Everyone should be free to join or not join a union. Why do 45% of the people polled by Pew express a positive view of unions but only about 12% belong to one? Maybe they are not being given the chance to join one for some reason?


The favorability ratings for labor unions remain at nearly their lowest level in a quarter century with 45% expressing a positive view. Yet the public expresses similar opinions about business corporations -- 47% have a favorable impression -- and this rating is also near a historic low.

(Source: Pew Research February 17, 2011)

 
At 2/02/2012 8:43 AM, Blogger jd said...

Walt G. wrote:

"Everyone should be free to join or not join a union. Why do 45% of the people polled by Pew express a positive view of unions but only about 12% belong to one? Maybe they are not being given the chance to join one for some reason?"

There's certainly nothing new in your statistics. People who want to work for a union have always had trouble getting a job in a union. Union jobs pay more for the same work--often for less work. As the song says, "Nice Work If You Can Get It." Incidentally, that song came out as a direct result of all the government jobs created by FDR. Those jobs paid well (for those days), made wages artificially high, and kept unemployment high for too long. Sounds like today, doesn't it? Nothing has changed except our attitudes toward unions. It's amazing that their thuggishness never seemed to matter to Americans. What finally brought them down is their greed.

 
At 2/02/2012 9:00 AM, Blogger Walt G. said...

"People who want to work for a union have always had trouble getting a job in a union."

Why? If half the people want something that is within the realm of what they can realistically do, why do only 12% do it? They can start their own union if they want one: it only takes two people to start. It seems to me either they are lying or there is something that is stopping them from doing it.

 
At 2/02/2012 10:15 AM, Blogger Hydra said...

Private employment in right-to-work states grew by 10% between 2000 and 2010, or more than five times the 1.9% private job growth in forced union states.

===============================

If you have five jobs that pay $20 an hour is that better than 2 jobs that pay $100 an hour?

 
At 2/02/2012 10:33 AM, Blogger Hydra said...

It's amazing that their thuggishness never seemed to matter to Americans.

=================================

I think history shows us there were plenty of thugs on both sides.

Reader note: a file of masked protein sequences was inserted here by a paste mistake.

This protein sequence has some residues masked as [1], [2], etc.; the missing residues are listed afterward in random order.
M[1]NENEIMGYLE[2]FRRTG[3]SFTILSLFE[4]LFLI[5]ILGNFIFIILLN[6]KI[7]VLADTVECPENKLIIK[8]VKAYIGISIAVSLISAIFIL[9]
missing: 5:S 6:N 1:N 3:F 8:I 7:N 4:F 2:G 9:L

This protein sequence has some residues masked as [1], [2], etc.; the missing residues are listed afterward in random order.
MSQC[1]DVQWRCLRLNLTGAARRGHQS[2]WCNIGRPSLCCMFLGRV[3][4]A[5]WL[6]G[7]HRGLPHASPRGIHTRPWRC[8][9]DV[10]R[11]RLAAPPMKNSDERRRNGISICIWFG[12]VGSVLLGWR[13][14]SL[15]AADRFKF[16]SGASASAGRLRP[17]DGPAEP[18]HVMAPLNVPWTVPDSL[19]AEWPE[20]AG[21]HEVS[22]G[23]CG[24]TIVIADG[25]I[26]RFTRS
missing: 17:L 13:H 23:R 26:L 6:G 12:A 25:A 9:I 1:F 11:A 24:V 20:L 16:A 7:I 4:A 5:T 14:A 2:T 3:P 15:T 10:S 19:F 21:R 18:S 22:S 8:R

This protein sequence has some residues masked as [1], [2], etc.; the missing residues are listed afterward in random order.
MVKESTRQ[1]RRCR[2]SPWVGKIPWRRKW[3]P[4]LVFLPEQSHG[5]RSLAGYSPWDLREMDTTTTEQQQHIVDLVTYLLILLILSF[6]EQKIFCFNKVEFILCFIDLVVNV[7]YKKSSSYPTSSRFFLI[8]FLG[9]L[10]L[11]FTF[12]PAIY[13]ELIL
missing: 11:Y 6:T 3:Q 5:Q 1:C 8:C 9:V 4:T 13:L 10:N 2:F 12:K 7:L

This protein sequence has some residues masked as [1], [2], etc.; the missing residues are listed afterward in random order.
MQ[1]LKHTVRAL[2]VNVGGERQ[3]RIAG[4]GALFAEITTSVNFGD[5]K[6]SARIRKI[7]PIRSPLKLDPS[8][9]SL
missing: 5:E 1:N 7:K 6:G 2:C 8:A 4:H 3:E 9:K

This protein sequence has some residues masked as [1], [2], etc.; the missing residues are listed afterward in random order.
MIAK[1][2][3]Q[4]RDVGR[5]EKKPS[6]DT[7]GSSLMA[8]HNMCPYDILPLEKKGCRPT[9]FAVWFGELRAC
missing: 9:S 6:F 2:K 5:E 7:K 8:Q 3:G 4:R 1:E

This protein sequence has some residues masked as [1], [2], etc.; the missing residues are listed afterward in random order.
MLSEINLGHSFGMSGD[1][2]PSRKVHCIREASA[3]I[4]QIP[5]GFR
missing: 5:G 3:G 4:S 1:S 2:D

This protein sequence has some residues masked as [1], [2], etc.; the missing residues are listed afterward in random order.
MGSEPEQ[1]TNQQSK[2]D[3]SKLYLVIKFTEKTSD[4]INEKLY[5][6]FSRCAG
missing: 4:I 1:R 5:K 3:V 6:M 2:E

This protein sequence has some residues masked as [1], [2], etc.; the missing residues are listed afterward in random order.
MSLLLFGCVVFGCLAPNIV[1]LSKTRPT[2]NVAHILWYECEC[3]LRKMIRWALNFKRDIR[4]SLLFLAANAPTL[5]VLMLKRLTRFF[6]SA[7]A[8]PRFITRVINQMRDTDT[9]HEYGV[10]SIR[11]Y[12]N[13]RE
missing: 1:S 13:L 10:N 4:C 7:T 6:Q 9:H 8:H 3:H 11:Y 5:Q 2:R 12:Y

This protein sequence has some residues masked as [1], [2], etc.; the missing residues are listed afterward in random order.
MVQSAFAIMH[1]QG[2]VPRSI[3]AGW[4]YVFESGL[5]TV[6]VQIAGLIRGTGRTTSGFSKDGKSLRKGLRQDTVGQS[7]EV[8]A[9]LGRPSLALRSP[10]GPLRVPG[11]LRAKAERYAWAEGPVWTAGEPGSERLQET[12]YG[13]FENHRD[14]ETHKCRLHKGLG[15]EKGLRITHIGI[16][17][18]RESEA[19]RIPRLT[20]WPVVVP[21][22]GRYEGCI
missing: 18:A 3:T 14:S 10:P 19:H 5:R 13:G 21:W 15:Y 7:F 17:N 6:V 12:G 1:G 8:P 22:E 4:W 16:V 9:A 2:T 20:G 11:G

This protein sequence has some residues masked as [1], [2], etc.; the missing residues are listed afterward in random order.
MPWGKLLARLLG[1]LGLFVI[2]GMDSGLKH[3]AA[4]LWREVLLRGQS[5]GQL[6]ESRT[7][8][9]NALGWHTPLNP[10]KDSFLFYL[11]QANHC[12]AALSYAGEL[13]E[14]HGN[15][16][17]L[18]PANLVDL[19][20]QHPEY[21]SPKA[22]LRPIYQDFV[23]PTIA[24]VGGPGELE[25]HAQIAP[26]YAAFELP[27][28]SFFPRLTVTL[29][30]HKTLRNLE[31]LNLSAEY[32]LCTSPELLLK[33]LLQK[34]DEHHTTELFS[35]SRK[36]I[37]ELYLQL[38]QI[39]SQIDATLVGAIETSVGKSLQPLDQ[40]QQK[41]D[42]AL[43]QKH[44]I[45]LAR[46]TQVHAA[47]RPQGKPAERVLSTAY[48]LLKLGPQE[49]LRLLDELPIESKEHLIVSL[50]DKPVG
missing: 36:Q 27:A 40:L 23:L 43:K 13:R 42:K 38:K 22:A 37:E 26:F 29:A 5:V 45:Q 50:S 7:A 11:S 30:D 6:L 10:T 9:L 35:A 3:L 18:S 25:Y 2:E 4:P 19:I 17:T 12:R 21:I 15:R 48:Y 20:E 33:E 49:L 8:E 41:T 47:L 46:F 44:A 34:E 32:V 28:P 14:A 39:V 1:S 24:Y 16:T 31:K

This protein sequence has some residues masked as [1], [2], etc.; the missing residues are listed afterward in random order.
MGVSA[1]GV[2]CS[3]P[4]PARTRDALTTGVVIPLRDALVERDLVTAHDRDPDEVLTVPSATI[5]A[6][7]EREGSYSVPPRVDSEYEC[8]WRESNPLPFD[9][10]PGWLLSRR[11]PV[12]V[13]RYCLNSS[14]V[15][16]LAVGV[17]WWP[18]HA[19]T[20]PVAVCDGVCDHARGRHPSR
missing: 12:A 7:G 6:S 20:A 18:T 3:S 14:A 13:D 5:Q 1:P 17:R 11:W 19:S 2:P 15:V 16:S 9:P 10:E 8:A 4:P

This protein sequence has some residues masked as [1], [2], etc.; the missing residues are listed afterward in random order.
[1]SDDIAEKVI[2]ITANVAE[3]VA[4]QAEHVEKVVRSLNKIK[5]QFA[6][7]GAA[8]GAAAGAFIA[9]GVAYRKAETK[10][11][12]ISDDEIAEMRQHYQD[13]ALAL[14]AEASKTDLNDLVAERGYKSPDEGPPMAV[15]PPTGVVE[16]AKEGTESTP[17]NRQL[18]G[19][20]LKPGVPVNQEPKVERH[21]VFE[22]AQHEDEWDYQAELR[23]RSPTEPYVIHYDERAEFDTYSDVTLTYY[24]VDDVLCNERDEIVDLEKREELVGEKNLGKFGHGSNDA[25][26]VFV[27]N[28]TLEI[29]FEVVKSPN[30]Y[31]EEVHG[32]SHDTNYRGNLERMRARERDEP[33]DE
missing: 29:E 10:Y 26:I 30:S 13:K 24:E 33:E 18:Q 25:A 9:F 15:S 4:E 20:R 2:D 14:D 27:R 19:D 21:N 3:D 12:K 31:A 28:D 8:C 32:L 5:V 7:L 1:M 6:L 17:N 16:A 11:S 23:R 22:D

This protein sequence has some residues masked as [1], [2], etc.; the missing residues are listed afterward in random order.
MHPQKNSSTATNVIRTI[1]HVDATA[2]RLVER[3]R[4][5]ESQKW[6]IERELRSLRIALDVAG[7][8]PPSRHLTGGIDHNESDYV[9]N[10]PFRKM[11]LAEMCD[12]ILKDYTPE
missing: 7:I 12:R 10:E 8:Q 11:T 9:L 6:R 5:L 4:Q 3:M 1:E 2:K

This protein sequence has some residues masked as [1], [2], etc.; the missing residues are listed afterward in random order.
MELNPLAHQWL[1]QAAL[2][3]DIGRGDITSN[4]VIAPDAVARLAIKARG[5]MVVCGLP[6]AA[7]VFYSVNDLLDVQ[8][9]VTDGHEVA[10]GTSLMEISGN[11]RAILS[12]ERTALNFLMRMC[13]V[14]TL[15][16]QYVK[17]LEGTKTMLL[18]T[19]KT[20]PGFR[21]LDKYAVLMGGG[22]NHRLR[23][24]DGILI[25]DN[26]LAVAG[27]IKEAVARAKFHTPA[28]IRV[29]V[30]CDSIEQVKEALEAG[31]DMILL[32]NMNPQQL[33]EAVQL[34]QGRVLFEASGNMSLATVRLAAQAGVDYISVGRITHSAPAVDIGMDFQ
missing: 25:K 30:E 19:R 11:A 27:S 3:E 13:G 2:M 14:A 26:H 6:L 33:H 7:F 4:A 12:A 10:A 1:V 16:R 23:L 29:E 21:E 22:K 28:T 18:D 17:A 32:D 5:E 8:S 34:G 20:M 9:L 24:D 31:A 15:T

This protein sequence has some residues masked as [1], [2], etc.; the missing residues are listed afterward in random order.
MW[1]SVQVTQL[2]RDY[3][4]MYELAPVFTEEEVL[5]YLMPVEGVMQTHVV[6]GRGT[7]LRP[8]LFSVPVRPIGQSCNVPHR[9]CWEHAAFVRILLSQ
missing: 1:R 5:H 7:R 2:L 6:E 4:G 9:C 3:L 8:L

This strikes me as like measuring stock growth: it depends on when you start. This pendulum has swung both ways.

What hapens if we stop calling unions as a pejorative and simply regard them as labor corporations, like Mantech? Does that affect how we think they should be controlled?

I don't see any reason why people should not be free to associate: to form corporations or labor corporations as they wish. Nor do I see any reason one kind of corporation should have different rules from another: let them compete fairly.

The successful existence of even a few percent of unions has to keep other corporations looking over their shoulder, just as the police need only apprehend a few speeders to control traffic.

So, if only 10% of the working population is union, and they succeed in getting higher compensation, then the other 90% is at least partially free riders.

 
At 2/02/2012 10:39 AM, Blogger Hydra said...

"People who want to work for a union have always had trouble getting a job in a union."

Why? If half the people want something that is within the realm of what they can realistically do, why do only 12% do it? They can start their own union if they want one: it only takes two people to start. It seems to me either they are lying or there is something that is stopping them from doing it.

================================

Where is te lie here? The fact is only 12% are in unions. Union employes get higher compensation (sometimes or usually). So, who would not want higher compensation (provided it did not put the employer out of business)?

If this was any other corporation, then your argument would be that there is a shortage because of government interfernce.

 
At 2/02/2012 10:42 AM, Blogger Regan said...

If you have five jobs that pay $20 an hour is that better than 2 jobs that pay $100 an hour?

Don't you mean to ask if five jobs that pay $20/hr are better than one job that pays $100/hr?